The Western Digital's Red range of SATA hard disks is designed specifically for use in home and small business NAS devices. With this purpose in mind, the WD's are built for durability, power efficiency and low noise levels of just 23dB(A). Western Digital's `Intellipower' system, which uses caching, promises faster throughput than you'd expect from a 5,400rpm disk.
There is however a small downside, the poor slow file write speed means that these disks are less than ideal if, for instance, you want to habitually back up lots of documents to your NAS, But this has to be balanced by the Red's low power consumption, low noise levels and three year warranty make it well suited to its intended purpose - NAS storage. You could buy the Western Digital Caviar Green 3TB for slightly less if performance isn't so important.
Review update: 27.10.2013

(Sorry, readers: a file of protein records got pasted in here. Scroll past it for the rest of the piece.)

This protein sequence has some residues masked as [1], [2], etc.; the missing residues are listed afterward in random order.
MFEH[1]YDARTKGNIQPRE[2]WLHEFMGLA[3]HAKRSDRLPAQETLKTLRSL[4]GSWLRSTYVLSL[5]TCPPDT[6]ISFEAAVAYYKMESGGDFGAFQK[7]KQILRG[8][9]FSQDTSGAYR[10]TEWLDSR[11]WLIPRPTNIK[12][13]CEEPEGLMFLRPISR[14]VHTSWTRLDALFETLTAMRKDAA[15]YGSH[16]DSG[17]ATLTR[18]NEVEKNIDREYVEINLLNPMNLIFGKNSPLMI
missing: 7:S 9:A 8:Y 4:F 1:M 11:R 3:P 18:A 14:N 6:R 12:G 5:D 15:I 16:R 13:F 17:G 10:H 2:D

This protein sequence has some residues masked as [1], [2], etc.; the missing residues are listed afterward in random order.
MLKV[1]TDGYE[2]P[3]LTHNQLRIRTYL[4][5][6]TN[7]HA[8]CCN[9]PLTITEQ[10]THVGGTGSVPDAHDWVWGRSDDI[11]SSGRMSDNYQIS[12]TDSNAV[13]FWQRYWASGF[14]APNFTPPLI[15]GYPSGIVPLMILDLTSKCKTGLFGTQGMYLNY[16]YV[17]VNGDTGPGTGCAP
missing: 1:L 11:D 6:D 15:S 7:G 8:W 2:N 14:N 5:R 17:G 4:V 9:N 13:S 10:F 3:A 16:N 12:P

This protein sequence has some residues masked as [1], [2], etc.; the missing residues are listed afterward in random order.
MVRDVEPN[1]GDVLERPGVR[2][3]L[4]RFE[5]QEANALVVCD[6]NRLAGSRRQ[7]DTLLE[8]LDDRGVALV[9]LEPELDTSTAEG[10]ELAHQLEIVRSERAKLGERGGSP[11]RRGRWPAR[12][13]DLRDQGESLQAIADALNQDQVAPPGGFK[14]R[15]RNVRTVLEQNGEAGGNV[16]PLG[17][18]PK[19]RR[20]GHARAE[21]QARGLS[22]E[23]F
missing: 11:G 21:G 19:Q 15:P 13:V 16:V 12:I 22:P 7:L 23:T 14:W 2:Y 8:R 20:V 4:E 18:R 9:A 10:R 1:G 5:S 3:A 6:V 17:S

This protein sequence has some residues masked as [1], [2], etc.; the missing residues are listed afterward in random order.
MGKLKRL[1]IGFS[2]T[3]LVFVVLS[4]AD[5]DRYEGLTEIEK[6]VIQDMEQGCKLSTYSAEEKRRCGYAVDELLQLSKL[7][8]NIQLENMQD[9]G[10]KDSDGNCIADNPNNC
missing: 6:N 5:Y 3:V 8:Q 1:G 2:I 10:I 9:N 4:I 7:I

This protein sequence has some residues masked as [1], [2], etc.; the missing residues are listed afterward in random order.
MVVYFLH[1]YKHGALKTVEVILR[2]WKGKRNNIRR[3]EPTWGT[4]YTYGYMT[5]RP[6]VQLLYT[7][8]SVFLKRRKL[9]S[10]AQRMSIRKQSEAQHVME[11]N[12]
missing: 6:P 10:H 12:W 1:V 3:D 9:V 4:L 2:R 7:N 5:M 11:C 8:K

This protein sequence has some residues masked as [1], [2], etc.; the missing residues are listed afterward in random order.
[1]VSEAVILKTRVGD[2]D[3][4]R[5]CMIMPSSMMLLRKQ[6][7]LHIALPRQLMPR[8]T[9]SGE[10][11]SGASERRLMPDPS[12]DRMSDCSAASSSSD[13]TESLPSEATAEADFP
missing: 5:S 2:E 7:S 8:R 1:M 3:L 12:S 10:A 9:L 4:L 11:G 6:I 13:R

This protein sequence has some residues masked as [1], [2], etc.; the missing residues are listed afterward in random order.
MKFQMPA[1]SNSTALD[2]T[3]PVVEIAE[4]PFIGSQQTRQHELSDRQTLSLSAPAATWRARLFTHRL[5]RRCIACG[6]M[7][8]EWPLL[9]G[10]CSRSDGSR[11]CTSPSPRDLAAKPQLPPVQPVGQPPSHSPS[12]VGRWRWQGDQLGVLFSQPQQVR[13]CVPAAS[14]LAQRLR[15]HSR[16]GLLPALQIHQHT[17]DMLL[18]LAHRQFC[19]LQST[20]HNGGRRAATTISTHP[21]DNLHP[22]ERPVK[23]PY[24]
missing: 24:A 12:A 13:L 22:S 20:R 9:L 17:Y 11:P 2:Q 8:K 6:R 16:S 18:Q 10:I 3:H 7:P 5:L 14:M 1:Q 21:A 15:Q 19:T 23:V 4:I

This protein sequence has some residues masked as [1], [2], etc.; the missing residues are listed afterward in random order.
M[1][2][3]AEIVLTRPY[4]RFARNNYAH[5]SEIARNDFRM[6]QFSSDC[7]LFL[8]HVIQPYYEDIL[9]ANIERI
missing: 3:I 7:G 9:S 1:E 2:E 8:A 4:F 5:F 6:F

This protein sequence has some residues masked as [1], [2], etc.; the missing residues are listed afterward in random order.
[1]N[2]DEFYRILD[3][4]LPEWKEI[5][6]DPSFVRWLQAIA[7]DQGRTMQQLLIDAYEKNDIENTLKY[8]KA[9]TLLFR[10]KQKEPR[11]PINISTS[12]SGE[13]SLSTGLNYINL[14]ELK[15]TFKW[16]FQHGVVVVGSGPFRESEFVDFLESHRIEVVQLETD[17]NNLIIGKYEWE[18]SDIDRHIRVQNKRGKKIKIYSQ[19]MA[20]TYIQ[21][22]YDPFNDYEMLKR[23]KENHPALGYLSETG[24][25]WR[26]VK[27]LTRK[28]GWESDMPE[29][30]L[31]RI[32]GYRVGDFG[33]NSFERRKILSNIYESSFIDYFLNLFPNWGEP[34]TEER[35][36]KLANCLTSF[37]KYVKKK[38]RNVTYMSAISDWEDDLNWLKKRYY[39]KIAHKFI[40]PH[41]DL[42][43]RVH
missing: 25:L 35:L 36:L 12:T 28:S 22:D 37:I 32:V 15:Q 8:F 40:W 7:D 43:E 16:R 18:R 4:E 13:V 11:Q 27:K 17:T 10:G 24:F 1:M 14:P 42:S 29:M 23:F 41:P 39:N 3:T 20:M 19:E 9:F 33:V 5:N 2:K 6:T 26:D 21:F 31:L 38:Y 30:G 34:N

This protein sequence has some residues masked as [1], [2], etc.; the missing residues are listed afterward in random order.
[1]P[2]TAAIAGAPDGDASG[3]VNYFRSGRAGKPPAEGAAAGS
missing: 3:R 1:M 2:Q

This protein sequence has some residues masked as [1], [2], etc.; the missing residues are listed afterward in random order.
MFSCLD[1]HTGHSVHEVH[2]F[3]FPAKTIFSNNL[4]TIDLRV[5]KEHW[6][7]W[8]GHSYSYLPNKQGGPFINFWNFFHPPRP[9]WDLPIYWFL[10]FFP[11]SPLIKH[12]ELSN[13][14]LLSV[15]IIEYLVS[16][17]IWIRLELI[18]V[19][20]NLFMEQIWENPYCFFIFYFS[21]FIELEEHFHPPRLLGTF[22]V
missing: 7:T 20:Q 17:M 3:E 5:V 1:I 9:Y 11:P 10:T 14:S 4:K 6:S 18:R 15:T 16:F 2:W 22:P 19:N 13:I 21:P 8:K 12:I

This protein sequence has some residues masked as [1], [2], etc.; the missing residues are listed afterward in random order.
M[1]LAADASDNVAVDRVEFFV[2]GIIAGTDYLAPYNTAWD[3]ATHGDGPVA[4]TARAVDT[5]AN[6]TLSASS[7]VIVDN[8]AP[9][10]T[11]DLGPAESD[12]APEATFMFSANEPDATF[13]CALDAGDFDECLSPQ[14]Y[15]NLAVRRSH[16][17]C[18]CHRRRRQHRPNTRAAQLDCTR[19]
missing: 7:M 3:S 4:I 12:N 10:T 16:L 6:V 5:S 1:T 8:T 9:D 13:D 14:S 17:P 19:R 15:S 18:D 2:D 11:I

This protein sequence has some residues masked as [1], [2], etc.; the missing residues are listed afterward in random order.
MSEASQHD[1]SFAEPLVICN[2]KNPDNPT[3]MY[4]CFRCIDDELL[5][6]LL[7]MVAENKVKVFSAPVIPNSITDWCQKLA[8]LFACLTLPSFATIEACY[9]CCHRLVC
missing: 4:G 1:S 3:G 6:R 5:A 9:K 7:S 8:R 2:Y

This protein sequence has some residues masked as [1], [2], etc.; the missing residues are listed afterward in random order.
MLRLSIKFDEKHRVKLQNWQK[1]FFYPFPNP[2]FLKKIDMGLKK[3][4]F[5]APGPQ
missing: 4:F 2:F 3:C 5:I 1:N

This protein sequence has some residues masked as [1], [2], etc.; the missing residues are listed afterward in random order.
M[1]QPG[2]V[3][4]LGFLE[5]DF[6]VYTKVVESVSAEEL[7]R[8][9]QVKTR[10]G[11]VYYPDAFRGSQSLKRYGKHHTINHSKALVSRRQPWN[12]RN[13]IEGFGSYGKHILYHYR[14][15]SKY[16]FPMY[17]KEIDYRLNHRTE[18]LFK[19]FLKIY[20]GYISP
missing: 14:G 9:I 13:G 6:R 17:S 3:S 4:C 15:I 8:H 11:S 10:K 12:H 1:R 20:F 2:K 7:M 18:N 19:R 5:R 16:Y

Important note - I managed to attend IP EXPO at Earls Court recently and managed to speak to Western Digital people about the WD Red NAS drives, and they have confirmed what I have read on the WD website - that you should only have between 1 to 5 drives in anyone single NAS unit. If you, let us a say, have a unit like the Synology 1813+ (an 8 bay unit) you are strongly advised not place any more than 5 WD Reds in the unit. As clusters of above 5 drives will give vibration issues that can lead a drive to believe that it has `failed'. For that reason I am reducing my WD Reds in the 1813+ down from 8 to 4. The remaining 4 bays I will `populate' with WD Se 4TB drives. Obviously the decision is yours on what types of drives you use - I have decided on the WD Se drives as they have very good specification and the extra outlay is just about within my budget. Now I know, on the internet, there is some debate out there in the `forums' and blogs about this issue and its `validity' of the five drive maximum- but this is what I have heard from WD and thought best to share.